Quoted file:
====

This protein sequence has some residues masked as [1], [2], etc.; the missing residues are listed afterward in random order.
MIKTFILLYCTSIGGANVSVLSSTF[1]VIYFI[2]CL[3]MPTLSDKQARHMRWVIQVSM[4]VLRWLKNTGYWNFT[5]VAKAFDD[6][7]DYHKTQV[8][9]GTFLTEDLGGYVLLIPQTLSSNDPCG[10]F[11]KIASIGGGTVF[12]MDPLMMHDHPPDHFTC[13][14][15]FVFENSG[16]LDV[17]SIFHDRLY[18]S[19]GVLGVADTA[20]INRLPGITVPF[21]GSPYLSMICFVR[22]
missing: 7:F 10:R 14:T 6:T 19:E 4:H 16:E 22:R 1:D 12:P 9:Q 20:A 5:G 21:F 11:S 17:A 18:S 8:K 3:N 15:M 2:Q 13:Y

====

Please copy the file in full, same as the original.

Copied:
This protein sequence has some residues masked as [1], [2], etc.; the missing residues are listed afterward in random order.
MIKTFILLYCTSIGGANVSVLSSTF[1]VIYFI[2]CL[3]MPTLSDKQARHMRWVIQVSM[4]VLRWLKNTGYWNFT[5]VAKAFDD[6][7]DYHKTQV[8][9]GTFLTEDLGGYVLLIPQTLSSNDPCG[10]F[11]KIASIGGGTVF[12]MDPLMMHDHPPDHFTC[13][14][15]FVFENSG[16]LDV[17]SIFHDRLY[18]S[19]GVLGVADTA[20]INRLPGITVPF[21]GSPYLSMICFVR[22]
missing: 7:F 10:R 14:T 6:T 19:E 4:H 16:E 22:R 1:D 12:P 9:Q 20:A 5:G 21:F 11:S 17:A 18:S 8:K 3:N 15:M 2:Q 13:Y